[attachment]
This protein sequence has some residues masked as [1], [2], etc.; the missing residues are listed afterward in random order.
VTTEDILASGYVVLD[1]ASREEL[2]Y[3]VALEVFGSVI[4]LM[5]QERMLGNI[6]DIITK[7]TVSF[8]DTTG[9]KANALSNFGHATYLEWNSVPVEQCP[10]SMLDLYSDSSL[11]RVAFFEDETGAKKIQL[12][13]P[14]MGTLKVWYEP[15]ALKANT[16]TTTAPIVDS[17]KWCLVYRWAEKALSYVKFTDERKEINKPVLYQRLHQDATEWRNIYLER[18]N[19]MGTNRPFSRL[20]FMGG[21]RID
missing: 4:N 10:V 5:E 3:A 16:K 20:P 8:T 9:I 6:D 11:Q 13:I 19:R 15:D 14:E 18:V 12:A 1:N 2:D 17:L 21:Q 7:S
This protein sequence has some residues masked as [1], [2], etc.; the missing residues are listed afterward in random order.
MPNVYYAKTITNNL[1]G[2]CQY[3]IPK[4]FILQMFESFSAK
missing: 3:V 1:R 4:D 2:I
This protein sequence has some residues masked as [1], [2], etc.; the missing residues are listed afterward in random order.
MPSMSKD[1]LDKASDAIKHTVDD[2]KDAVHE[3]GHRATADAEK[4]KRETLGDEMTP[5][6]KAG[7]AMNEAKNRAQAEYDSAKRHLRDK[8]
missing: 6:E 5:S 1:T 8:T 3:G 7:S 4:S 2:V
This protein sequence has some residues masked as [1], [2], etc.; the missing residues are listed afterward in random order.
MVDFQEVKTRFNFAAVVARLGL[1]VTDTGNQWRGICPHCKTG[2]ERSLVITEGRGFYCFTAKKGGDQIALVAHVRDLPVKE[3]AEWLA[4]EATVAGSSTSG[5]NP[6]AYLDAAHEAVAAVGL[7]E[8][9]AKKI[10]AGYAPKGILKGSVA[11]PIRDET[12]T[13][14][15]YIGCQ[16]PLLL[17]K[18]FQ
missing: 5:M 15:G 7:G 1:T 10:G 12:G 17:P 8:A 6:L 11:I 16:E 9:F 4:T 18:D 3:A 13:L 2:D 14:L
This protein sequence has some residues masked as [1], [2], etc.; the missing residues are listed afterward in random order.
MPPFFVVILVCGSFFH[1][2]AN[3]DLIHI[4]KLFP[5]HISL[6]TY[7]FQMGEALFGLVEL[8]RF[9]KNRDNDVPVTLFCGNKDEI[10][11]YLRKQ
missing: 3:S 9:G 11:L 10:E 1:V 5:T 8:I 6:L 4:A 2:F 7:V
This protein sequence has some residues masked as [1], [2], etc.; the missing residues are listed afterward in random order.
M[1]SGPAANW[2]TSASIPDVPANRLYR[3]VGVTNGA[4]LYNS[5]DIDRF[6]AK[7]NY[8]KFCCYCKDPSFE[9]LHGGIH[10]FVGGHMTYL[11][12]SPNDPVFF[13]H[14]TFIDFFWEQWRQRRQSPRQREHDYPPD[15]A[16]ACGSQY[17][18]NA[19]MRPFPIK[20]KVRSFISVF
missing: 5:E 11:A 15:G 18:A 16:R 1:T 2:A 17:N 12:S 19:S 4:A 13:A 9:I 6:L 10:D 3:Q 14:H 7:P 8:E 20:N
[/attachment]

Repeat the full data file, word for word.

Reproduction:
This protein sequence has some residues masked as [1], [2], etc.; the missing residues are listed afterward in random order.
VTTEDILASGYVVLD[1]ASREEL[2]Y[3]VALEVFGSVI[4]LM[5]QERMLGNI[6]DIITK[7]TVSF[8]DTTG[9]KANALSNFGHATYLEWNSVPVEQCP[10]SMLDLYSDSSL[11]RVAFFEDETGAKKIQL[12][13]P[14]MGTLKVWYEP[15]ALKANT[16]TTTAPIVDS[17]KWCLVYRWAEKALSYVKFTDERKEINKPVLYQRLHQDATEWRNIYLER[18]N[19]MGTNRPFSRL[20]FMGG[21]RID
missing: 4:N 10:V 5:E 3:A 16:K 20:P 8:T 9:I 6:D 11:Q 13:I 19:R 15:D 14:E 18:V 12:A 1:N 2:D 17:L 21:Q 7:S
This protein sequence has some residues masked as [1], [2], etc.; the missing residues are listed afterward in random order.
MPNVYYAKTITNNL[1]G[2]CQY[3]IPK[4]FILQMFESFSAK
missing: 3:V 1:R 4:D 2:I
This protein sequence has some residues masked as [1], [2], etc.; the missing residues are listed afterward in random order.
MPSMSKD[1]LDKASDAIKHTVDD[2]KDAVHE[3]GHRATADAEK[4]KRETLGDEMTP[5][6]KAG[7]AMNEAKNRAQAEYDSAKRHLRDK[8]
missing: 6:E 5:S 1:T 8:T 3:G 7:S 4:S 2:V
This protein sequence has some residues masked as [1], [2], etc.; the missing residues are listed afterward in random order.
MVDFQEVKTRFNFAAVVARLGL[1]VTDTGNQWRGICPHCKTG[2]ERSLVITEGRGFYCFTAKKGGDQIALVAHVRDLPVKE[3]AEWLA[4]EATVAGSSTSG[5]NP[6]AYLDAAHEAVAAVGL[7]E[8][9]AKKI[10]AGYAPKGILKGSVA[11]PIRDET[12]T[13][14][15]YIGCQ[16]PLLL[17]K[18]FQ
missing: 5:M 15:G 7:G 1:T 10:G 12:G 17:P 8:A 6:L 11:I 16:E 9:F 4:T 18:D 3:A 13:L 2:D 14:L
This protein sequence has some residues masked as [1], [2], etc.; the missing residues are listed afterward in random order.
MPPFFVVILVCGSFFH[1][2]AN[3]DLIHI[4]KLFP[5]HISL[6]TY[7]FQMGEALFGLVEL[8]RF[9]KNRDNDVPVTLFCGNKDEI[10][11]YLRKQ
missing: 3:S 9:G 11:L 10:E 1:V 5:T 8:I 6:L 4:A 2:F 7:V
This protein sequence has some residues masked as [1], [2], etc.; the missing residues are listed afterward in random order.
M[1]SGPAANW[2]TSASIPDVPANRLYR[3]VGVTNGA[4]LYNS[5]DIDRF[6]AK[7]NY[8]KFCCYCKDPSFE[9]LHGGIH[10]FVGGHMTYL[11][12]SPNDPVFF[13]H[14]TFIDFFWEQWRQRRQSPRQREHDYPPD[15]A[16]ACGSQY[17][18]NA[19]MRPFPIK[20]KVRSFISVF
missing: 5:E 11:A 15:G 18:A 16:R 1:T 2:A 17:N 12:S 19:S 4:A 13:A 9:I 6:L 10:D 3:Q 14:H 7:P 8:E 20:N